Topeka’s Docking building will be torn down; What’s inside the final plan?

Capitol Bureau

Docking State Office Building, Downtown Topeka (KSNT)

TOPEKA, Kan. (KSNW) — A state committee voted to approve plans for a decades-old state office building in Topeka, which has been at the center of a long-standing debate among state lawmakers for some time.

The Joint Committee on State Building Construction met Monday, voting to tear down and rebuild three stories of the Docking State Office Building in downtown Topeka. The option was one of two different proposals discussed by lawmakers in September.

Representative Marty Long, R-Ulysses, chair of the committee, said the committee had taken time to weigh the costs and benefits of two different proposals.

“The committee voted to send a recommendation to the state finance council to demolish the Docking State building down to ground level and build back three floors,” Rep. Long said. “It also gives the State Finance Council options to make that space office, or events center, or whatever they see fit.”

The other option included leaving the entirety of the building as it is, remodeling, and bringing it up to city codes. However, Rep. Long told Kansas Capitol Bureau that the committee left the use of the building to the State Finance Council so that they would qualify for federal dollars through the American Rescue Plan Act, ARPA.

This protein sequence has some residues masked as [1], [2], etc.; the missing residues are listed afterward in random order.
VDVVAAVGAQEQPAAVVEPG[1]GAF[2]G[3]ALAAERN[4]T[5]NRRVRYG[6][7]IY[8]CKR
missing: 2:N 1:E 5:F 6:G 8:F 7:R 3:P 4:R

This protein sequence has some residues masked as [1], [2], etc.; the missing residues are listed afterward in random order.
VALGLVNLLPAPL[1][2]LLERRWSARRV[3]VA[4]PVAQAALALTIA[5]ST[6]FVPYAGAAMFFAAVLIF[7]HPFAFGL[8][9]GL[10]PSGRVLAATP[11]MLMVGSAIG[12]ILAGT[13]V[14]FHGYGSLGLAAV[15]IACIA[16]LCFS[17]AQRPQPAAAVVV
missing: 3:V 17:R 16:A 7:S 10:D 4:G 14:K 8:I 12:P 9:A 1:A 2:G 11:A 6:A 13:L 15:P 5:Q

Long said the committee’s goal is to use “federal funds to pay for a portion” of the Docking building and state health department’s new lab location. In addition, long said they would rebuild the “outdated” lab facility southwest of the Capitol.

The 64-year-old building doesn’t have many people working in it. During the meeting, the State Department of Administration officials noted that, like some other state office buildings, the Docking building is “showing its age.”

In May, lawmakers proposed spending $120 million to renovate the building. However, the price was reduced due to the use of coronavirus relief funds. Now, the price has been set below $100 million. Long said the committee is still waiting to solidify federal assistance to kick off the project.

Earlier this year, some lawmakers like Representative John Alcala, D-Topeka, said they’re hoping updates to the building will help improve downtown and keep jobs in the community.

“I’ve watched it go from its peak, and I’ve watched it to where it’s kind of deteriorating over a period of time, but the investments are starting to happen.,” said Alcala. “Some of the old buildings you see down there, people have bought those and so it takes time to transition into spending money and getting buildings up to par.”

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